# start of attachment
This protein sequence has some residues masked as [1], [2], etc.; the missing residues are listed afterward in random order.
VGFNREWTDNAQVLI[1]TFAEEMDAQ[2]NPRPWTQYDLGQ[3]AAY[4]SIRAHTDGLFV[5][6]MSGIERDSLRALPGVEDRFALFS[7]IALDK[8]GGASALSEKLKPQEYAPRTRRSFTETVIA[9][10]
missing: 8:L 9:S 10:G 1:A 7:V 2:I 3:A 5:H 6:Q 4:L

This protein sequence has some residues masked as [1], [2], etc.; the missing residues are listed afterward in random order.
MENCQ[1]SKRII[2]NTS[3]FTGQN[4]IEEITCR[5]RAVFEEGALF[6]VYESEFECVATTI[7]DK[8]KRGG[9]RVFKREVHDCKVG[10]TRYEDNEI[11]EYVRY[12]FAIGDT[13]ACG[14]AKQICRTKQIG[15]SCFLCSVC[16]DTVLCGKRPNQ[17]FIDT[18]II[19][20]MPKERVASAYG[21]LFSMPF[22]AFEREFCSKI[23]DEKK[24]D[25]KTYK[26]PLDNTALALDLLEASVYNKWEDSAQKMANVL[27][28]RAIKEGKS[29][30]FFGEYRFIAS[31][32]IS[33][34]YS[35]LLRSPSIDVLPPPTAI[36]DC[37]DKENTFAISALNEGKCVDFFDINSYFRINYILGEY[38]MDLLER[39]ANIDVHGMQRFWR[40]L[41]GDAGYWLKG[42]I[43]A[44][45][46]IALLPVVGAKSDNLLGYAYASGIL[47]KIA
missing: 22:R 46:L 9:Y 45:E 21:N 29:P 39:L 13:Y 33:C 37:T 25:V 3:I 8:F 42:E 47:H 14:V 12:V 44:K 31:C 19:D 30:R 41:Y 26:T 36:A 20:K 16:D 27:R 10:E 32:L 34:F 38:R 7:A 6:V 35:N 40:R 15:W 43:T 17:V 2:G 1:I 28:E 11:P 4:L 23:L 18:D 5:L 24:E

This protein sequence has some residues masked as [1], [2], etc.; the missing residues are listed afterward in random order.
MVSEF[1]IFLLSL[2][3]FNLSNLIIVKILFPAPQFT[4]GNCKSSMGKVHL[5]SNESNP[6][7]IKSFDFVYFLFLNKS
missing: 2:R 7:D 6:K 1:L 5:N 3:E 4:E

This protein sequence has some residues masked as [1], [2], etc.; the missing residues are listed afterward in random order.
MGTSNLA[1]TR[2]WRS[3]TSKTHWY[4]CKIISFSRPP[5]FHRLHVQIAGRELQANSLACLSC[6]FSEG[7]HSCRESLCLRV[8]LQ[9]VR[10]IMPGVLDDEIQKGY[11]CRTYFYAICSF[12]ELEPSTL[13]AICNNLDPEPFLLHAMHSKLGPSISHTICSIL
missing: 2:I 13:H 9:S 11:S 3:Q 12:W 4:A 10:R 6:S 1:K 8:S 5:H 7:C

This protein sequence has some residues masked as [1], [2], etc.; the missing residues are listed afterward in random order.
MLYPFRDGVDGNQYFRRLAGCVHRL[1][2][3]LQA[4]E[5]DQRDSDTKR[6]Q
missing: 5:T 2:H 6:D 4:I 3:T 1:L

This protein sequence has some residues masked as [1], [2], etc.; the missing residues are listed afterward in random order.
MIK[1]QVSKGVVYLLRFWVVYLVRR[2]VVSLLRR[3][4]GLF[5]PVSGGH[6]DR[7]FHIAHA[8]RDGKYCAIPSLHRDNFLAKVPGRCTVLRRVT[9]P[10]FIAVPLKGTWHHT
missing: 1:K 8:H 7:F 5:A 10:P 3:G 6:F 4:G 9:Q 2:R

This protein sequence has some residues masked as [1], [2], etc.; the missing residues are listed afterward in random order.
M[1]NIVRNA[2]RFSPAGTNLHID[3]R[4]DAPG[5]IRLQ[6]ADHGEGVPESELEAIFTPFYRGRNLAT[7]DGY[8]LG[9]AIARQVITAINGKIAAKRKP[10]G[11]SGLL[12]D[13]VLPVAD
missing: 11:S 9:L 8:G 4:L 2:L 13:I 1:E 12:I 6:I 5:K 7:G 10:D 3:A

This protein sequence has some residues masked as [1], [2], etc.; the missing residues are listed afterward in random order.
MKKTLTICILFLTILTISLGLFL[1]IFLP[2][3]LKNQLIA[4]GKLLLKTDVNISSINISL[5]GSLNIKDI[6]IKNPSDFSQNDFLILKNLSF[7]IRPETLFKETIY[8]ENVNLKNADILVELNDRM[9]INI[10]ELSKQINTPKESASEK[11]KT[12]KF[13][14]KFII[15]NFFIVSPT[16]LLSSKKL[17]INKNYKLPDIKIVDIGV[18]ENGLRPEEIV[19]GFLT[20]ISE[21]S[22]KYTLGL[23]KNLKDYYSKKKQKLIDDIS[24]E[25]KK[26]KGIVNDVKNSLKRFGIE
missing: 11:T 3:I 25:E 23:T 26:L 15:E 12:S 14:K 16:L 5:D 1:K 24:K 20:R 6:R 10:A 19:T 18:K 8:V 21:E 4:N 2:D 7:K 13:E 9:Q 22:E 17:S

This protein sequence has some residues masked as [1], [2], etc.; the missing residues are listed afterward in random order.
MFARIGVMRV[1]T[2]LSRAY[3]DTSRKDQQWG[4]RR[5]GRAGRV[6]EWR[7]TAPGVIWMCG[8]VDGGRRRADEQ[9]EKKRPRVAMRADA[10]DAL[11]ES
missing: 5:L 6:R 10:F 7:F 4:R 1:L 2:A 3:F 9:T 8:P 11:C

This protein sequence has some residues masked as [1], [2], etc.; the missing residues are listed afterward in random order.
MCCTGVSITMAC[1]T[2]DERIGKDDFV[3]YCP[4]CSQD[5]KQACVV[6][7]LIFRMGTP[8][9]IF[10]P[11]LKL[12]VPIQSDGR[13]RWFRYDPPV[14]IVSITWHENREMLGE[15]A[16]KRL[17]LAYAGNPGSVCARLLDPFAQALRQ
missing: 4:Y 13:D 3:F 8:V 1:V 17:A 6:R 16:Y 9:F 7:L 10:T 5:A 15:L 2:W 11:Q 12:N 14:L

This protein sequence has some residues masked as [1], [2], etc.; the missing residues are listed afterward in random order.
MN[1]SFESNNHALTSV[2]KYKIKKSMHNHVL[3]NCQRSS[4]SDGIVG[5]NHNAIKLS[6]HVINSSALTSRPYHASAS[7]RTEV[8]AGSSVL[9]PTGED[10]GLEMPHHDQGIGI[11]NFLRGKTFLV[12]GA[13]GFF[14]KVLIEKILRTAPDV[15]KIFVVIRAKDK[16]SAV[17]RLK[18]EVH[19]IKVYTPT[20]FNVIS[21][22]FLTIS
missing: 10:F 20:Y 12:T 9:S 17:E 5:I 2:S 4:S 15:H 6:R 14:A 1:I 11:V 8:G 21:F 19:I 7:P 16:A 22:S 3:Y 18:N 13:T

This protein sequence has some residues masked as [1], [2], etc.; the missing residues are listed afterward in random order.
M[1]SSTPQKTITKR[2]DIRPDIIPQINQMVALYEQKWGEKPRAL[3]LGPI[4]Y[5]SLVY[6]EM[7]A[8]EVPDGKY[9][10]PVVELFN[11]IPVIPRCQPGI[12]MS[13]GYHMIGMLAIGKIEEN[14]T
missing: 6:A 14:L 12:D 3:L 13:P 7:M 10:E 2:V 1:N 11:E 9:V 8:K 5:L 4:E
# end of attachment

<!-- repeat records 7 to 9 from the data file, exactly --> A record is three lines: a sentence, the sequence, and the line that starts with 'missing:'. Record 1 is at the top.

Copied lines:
This protein sequence has some residues masked as [1], [2], etc.; the missing residues are listed afterward in random order.
M[1]NIVRNA[2]RFSPAGTNLHID[3]R[4]DAPG[5]IRLQ[6]ADHGEGVPESELEAIFTPFYRGRNLAT[7]DGY[8]LG[9]AIARQVITAINGKIAAKRKP[10]G[11]SGLL[12]D[13]VLPVAD
missing: 11:S 9:L 8:G 4:L 2:L 13:I 1:E 12:I 6:I 5:K 7:G 10:D 3:A

This protein sequence has some residues masked as [1], [2], etc.; the missing residues are listed afterward in random order.
MKKTLTICILFLTILTISLGLFL[1]IFLP[2][3]LKNQLIA[4]GKLLLKTDVNISSINISL[5]GSLNIKDI[6]IKNPSDFSQNDFLILKNLSF[7]IRPETLFKETIY[8]ENVNLKNADILVELNDRM[9]INI[10]ELSKQINTPKESASEK[11]KT[12]KF[13][14]KFII[15]NFFIVSPT[16]LLSSKKL[17]INKNYKLPDIKIVDIGV[18]ENGLRPEEIV[19]GFLT[20]ISE[21]S[22]KYTLGL[23]KNLKDYYSKKKQKLIDDIS[24]E[25]KK[26]KGIVNDVKNSLKRFGIE
missing: 11:T 3:I 25:E 23:T 26:L 15:E 12:S 14:K 16:L 5:D 1:K 24:K 20:R 6:R 10:A 19:T 18:K 8:V 21:E 4:N 2:D 7:K 13:E 9:Q 22:E 17:S

This protein sequence has some residues masked as [1], [2], etc.; the missing residues are listed afterward in random order.
MFARIGVMRV[1]T[2]LSRAY[3]DTSRKDQQWG[4]RR[5]GRAGRV[6]EWR[7]TAPGVIWMCG[8]VDGGRRRADEQ[9]EKKRPRVAMRADA[10]DAL[11]ES
missing: 5:L 6:R 10:F 7:F 4:R 1:L 2:A 3:F 9:T 8:P 11:C